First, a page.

Wednesday, September 15, 2010

Iggy and the Stooges ignite Boston!

On Further Review
by Julie Stoller
HOB Boston - 8/31/10

As I stood in quiet awe in the emptying House of Blues sweat-soaked afterglow, Iggy and the Stooges having pummeled us senseless, the thought occurred to me: every punk band in the world should just hang it up and find day jobs, because they’ll never hope to achieve that level of elegance and ferocity.

They are masters at their art. From the relentless pounding heartbeat of Scott Asheton’s druming fury, to James Williamson’s mind-melting guitar voyages. Steve Mackay on bluesy/jazzy sax, moving their sound out into hypnotic and entrancing realms, and Mike Watt – the newest Stooge, but with his own considerable stature as a member of the esteemed Minutemen – not only providing that solar plexus punch on bass, but pausing here and there for a distortion-producing sensuous dance with his amp; so obvious was his visceral pleasure, it was almost a little embarrassing to watch him. And Iggy Pop, ah... Iggy. The ultimate whirling dervish; the consummate showman. Yelling, shrieking, then dropping it down to a sexy and dangerous croon. He’s all over the stage, all over the audience, showing off that impossible 63-going-on-30 physique with his own unique crazy dance. It’s impossible to take your eyes off him.

We Take You to the Front Row:
Iggy Pop at the House of Blues Boston

I Wanna Be Your Dog by Iggy and the Stooges
Julie Stoller photo

Punk bands are generally not what I’d call musically sophisticated. It’s not about that. It’s about the energy, the angst, the passion. Oh, the Stooges have all that, but they’re also quite wonderful musicians, with a strong jazz and experimental sensibility. There were periodic interludes when they stretched out their powerful punk anthems into something more textural and complex, with Williamson physically appearing low-key, but in ripping into his guitar, anything but. Mackay with his wonderful sax playing and smoky jazz club vibe… so classy. One such interlude was in the aftermath of a rollicking dance number, “Shake Appeal,” which had 30+ members from the audience up on stage, hilarious fun with a sensuous wind-down.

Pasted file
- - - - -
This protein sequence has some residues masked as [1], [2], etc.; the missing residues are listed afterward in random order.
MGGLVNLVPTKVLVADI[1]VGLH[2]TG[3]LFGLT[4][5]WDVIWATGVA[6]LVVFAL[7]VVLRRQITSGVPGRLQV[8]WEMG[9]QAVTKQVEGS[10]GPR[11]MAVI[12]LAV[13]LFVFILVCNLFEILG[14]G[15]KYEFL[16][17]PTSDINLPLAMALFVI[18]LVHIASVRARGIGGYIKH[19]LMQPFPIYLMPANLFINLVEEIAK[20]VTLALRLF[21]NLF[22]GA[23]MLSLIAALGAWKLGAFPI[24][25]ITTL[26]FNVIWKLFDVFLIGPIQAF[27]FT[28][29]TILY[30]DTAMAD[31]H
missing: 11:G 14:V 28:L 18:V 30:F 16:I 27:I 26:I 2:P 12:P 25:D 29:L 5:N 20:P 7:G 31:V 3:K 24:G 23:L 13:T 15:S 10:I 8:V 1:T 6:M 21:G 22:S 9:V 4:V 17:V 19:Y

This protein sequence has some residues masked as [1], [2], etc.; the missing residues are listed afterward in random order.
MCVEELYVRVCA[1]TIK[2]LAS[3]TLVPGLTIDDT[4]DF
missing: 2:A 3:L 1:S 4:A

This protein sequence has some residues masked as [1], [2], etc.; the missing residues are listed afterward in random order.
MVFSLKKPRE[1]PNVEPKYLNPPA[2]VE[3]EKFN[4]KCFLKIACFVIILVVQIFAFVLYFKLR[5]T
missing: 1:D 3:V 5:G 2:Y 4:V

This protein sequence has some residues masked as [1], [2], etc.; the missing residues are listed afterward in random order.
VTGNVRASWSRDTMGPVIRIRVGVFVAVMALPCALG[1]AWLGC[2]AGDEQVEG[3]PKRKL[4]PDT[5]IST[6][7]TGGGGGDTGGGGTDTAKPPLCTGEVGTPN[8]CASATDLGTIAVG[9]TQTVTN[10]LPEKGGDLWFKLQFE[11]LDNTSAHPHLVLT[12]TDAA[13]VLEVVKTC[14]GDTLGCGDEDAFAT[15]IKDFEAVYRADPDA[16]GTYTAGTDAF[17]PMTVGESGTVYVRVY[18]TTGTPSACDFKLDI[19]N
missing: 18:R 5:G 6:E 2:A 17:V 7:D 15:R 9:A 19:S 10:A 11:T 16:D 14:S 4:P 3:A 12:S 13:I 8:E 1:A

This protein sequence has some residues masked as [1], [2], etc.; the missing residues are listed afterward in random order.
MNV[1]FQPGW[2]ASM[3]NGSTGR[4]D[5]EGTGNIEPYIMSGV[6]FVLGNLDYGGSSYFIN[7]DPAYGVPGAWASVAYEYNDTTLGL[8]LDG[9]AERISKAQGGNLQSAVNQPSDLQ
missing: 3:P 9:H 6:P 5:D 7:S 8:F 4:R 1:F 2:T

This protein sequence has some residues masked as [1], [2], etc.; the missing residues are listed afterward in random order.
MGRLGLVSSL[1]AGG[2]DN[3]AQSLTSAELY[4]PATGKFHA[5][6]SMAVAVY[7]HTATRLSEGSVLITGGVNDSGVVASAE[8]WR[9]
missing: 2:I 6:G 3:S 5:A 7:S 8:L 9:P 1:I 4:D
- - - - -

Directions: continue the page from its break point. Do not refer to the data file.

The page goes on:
Raw Power
Search and Destroy
Gimme Danger
Your Pretty Face Is Going To Hell
Shake Appeal
Night Theme
Beyond the Law
I Got A Right
I Wanna Be Your Dog
I Need Somebody
Death Trip
Open Up and Bleed
Encore: Fun House, No Fun

For the record, there was a good deal of thrashing about and mic stand tossing (once hitting a security guy, but a friendly handshake cleared up any misunderstanding), two stage dives and one that was kind of “a crawl.” Unlike days of yore when the scene sometimes got ugly and confrontational, this was a full-on love fest – though with mosh-pit-madness up at the front, not one for the feint of heart.

But it was Iggy’s quieter moments that I found most compelling. Stalking around the stage like a deranged panther, bringing it down to something darker and more sinister (“give me danger, little stranger…”). Writhing and contorting his way around massive statements like “Gimme Danger,” “I Wanna Be Your Dog” (ohhh… bliss.), and “I Need Somebody,” he examined every nook and cranny of the darker side of human existence, desperation and obsession, with every fiber of his body. Performance immersion and audience participation: 110%. It was a very special night.

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The Neighborhoods

As it turned out, it was to be an evening of legends. I was unaware that there would be any opening band, let alone that it would be hometown boys The Neighborhoods . What a perfect choice of support act, and it’s been… well, since the early 90s that I’d last seen them. Wildly pumped up and well-aware of the evening’s importance, they placed a searing set, David Minehan resplendent in his vintage t-shirt from The Rat. They were very enthusiastically welcomed by a crowd who were delighted albeit surprised to see them there, and there was great band/audience interaction and yelled out requests. Lee Harrington sung a song which he dedicated to his life partner that had the line “I am a broken man; can’t you see it in my eyes.”

With tremendous energy and giddy excitement to be supporting Iggy and the Stooges (“this guy helped shape my life” – David Minehan), they ripped through a set that included “Half Life”, “Reptile Man” and popular audience request “Parasite” – sounding absolutely fantastic.

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